The CARES Act authorizes the SBA to award grants to associations or associations representing resource partners to develop online platforms for small businesses to access information and resources provided by the federal government for small businesses regarding COVID-19, and to provide training and education for small businesses.

The U.S. Department of the Treasury, the Farm Credit Administration, and other federal financial regulatory agencies are established to authorize bank and nonbank lenders to provide SBA paycheck protection loans for the duration of the president’s national emergency declaration.

The SBA is required to begin establishing regulations no later than 15 days after enactment.

Economic Injury Disaster Loans (EIDL) (Section 1110)

The CARES Act eliminates creditworthiness requirements and appropriates an additional $10 billion to the EIDL program so that eligible small businesses, nonprofits (including non-501(c)(3)s), and other applicants (including individuals operating as sole proprietors or independent contractors from January 31, 2020, to December 31, 2020) can get checks for $10,000 within three days. The emergency EIDL grant award of up to $10,000 would be subtracted from the amount forgiven under the Paycheck Protection Program.

Subsidy for Certain Loan Payments (Section 1112)

Immediate relief will be provided to those with non-disaster SBA loans, in particular 7(a), 504, and microloans. SBA will cover all loan payments on these SBA loans, including principal, interest, and fees, for six months even if the loan was sold on the secondary market. This relief will also be available to new borrowers who take out loans within six months of the president signing the bill into law. Paycheck Protection Program loans are not covered.

Economic Stabilization Fund (Section 4003)

A loan and loan guarantee program will be created for industries like airlines to keep them solvent through the crisis. The CARES Act sets aside $454 billion for “eligible business,” which is defined as “a United States business that has not otherwise received economic relief in the form of loans or loan guarantees provided under” the legislation. It is expected, but unclear, whether charitable nonprofits qualify under that definition for stabilization loans. Larger businesses and nonprofits that have between 500 and 10,000 employees are expressly eligible for loans under this provision. Although these loans will not be forgiven, the mid-size business loans would be charged an interest rate of no higher than 2 percent and would not accrue interest or require repayments for the first six months. Those accepting the mid-size business loans must retain at least 90 percent of their staff at full compensation and benefits until September 30, 2020.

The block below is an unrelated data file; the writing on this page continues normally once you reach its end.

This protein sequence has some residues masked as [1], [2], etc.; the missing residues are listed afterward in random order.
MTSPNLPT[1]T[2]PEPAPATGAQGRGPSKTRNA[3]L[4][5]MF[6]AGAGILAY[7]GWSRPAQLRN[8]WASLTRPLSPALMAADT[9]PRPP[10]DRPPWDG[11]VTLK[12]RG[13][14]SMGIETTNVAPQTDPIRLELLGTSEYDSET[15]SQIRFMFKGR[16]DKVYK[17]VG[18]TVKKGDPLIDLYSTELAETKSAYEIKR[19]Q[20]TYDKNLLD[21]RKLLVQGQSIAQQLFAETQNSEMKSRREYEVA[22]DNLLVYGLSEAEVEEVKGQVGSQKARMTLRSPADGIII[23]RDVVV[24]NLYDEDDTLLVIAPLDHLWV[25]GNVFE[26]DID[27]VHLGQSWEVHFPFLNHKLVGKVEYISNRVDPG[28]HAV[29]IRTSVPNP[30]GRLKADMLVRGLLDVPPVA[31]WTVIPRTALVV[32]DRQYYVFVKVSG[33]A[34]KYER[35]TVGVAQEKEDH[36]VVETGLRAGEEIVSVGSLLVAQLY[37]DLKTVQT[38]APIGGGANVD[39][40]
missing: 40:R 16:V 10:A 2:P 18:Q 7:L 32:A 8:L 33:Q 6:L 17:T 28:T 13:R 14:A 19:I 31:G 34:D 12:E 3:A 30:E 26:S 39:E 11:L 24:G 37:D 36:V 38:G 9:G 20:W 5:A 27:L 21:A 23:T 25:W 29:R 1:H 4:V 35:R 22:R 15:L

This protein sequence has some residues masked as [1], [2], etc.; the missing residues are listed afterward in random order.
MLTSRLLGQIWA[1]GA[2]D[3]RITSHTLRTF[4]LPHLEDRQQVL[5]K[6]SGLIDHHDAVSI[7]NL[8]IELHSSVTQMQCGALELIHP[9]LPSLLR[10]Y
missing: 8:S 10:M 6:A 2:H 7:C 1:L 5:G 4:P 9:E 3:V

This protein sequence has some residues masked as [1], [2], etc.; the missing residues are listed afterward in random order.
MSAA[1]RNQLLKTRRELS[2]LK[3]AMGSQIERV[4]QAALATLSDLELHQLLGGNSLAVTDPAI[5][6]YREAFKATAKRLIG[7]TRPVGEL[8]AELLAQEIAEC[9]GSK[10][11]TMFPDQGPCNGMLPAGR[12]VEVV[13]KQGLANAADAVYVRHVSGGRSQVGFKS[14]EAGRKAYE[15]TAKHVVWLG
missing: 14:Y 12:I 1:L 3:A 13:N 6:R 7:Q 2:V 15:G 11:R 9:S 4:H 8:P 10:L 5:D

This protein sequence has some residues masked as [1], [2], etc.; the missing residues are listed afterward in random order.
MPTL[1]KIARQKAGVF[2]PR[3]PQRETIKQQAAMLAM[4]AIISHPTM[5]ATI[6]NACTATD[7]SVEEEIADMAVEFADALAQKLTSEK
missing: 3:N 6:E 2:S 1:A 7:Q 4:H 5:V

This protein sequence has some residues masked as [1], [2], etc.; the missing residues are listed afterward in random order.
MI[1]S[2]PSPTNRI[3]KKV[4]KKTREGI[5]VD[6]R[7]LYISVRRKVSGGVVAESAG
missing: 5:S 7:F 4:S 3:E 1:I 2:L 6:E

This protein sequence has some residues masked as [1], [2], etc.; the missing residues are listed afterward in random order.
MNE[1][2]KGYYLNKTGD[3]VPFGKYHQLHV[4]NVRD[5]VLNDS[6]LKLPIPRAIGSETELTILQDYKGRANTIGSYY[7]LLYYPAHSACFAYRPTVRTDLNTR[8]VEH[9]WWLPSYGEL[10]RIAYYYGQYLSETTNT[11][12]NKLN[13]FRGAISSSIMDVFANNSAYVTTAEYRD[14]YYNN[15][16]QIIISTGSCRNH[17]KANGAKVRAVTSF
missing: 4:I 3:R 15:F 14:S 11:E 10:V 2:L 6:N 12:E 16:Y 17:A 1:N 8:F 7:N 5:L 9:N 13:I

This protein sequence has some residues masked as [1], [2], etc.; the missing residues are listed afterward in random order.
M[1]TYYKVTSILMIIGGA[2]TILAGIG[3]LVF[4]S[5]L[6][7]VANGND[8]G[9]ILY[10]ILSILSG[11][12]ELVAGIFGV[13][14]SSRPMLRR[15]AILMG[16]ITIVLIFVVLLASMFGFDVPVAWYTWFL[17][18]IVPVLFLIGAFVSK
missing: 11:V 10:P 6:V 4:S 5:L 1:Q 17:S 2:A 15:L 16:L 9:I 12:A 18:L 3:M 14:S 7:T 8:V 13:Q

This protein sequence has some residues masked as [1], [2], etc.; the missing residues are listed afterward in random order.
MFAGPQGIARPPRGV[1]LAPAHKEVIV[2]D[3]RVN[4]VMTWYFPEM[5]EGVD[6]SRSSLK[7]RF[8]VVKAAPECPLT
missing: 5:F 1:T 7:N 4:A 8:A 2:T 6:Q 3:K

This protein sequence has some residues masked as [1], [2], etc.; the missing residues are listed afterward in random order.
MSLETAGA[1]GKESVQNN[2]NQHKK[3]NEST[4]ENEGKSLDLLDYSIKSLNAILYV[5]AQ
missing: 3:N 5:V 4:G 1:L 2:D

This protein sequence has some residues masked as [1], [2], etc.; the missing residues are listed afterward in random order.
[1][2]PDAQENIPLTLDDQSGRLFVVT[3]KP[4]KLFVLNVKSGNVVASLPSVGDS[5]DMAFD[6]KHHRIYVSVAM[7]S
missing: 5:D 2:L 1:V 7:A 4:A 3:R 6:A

Payroll Tax Relief (Sections 2301, 2302)

Employee Retention Payroll Tax Credit

Employers are now eligible for a refundable payroll tax credit of up to $5,000 for each employee on payroll when certain conditions are met. The credit is calculated as 50 percent of qualified wages and health benefits for each calendar quarter, not exceeding $10,000. The credit is provided for wages paid or incurred from March 13, 2020, through December 31, 2020. The employer had to have experienced a whole or partial shutdown, experiencing a decrease in revenue of at least 50 percent in the first quarter of 2020 compared to the first quarter of 2019. The availability of the credit would continue each quarter until the organization’s revenue exceeds 80 percent of the same quarter in 2019. For tax-exempt organizations, the entity’s entire operation must be considered when determining eligibility. Notably, employers receiving Paycheck Protection Program loans would not be eligible for these credits. For eligible employers with more than 100 full-time employees, qualified wages are wages paid to employees when they are not providing services due to the COVID-19-related circumstances. For eligible employers with 100 or fewer full-time employees, all employee wages qualify for the credit.